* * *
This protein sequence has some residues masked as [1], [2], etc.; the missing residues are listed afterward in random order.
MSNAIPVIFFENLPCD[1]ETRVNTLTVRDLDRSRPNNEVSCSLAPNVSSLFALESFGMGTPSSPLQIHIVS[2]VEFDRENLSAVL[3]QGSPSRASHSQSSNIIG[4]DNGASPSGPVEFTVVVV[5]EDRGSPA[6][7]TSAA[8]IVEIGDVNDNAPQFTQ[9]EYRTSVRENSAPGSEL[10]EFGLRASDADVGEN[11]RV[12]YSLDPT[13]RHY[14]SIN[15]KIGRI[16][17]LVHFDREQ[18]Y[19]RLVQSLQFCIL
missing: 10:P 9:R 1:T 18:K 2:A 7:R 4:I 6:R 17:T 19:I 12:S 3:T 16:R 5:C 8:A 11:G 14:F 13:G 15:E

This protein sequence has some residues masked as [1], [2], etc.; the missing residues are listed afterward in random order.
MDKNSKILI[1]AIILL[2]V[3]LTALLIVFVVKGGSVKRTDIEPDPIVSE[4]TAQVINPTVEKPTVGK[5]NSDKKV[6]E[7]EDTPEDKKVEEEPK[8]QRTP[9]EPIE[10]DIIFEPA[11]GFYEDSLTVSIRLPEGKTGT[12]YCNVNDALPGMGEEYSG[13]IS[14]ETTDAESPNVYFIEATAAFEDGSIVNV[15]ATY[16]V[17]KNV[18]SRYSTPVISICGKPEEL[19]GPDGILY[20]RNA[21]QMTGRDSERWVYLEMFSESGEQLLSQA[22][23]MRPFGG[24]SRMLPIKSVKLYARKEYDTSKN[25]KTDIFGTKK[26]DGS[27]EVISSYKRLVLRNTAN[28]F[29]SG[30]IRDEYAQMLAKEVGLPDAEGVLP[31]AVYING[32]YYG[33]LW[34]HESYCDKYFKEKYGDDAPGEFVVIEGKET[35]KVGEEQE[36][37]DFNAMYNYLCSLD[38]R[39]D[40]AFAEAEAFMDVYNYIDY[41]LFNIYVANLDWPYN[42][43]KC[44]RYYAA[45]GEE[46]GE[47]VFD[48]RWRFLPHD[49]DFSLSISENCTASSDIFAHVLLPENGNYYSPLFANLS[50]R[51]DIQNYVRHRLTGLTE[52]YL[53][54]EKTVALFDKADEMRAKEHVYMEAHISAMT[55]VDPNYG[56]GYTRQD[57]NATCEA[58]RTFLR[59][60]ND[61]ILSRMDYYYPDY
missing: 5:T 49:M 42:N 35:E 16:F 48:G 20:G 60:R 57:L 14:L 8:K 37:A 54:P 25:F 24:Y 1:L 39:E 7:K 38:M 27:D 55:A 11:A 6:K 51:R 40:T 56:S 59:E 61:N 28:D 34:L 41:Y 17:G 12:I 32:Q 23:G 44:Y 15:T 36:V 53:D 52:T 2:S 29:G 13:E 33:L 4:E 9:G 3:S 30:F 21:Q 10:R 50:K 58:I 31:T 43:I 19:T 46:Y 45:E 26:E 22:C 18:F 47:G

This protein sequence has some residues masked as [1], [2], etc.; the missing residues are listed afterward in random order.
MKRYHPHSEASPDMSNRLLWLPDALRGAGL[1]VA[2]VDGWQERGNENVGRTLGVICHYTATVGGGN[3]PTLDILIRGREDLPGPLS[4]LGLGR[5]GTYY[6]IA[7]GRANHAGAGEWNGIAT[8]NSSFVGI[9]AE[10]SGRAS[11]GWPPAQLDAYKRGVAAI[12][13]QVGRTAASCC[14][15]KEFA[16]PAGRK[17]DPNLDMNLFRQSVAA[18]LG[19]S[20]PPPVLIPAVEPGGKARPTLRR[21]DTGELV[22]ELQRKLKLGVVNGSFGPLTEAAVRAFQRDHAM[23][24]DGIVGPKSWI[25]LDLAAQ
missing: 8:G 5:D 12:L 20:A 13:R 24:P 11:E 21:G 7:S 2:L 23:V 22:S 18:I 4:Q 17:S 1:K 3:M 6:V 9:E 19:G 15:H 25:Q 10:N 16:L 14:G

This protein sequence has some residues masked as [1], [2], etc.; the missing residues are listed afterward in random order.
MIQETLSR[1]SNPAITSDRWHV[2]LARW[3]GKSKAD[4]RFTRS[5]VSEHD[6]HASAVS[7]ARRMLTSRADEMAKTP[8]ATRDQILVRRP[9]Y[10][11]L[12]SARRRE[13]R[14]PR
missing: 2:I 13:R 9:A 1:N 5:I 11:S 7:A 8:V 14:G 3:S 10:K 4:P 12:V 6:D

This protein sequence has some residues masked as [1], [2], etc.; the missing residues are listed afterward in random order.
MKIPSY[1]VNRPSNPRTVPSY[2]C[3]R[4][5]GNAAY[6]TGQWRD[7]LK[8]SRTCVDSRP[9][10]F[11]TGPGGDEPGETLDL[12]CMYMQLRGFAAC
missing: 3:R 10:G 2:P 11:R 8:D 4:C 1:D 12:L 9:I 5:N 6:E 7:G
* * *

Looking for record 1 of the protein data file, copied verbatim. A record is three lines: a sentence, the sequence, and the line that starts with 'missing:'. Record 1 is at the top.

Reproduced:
This protein sequence has some residues masked as [1], [2], etc.; the missing residues are listed afterward in random order.
MSNAIPVIFFENLPCD[1]ETRVNTLTVRDLDRSRPNNEVSCSLAPNVSSLFALESFGMGTPSSPLQIHIVS[2]VEFDRENLSAVL[3]QGSPSRASHSQSSNIIG[4]DNGASPSGPVEFTVVVV[5]EDRGSPA[6][7]TSAA[8]IVEIGDVNDNAPQFTQ[9]EYRTSVRENSAPGSEL[10]EFGLRASDADVGEN[11]RV[12]YSLDPT[13]RHY[14]SIN[15]KIGRI[16][17]LVHFDREQ[18]Y[19]RLVQSLQFCIL
missing: 10:P 9:R 1:T 18:K 2:A 7:R 4:I 6:R 17:T 19:I 12:S 3:T 16:R 5:C 8:A 11:G 14:F 13:G 15:E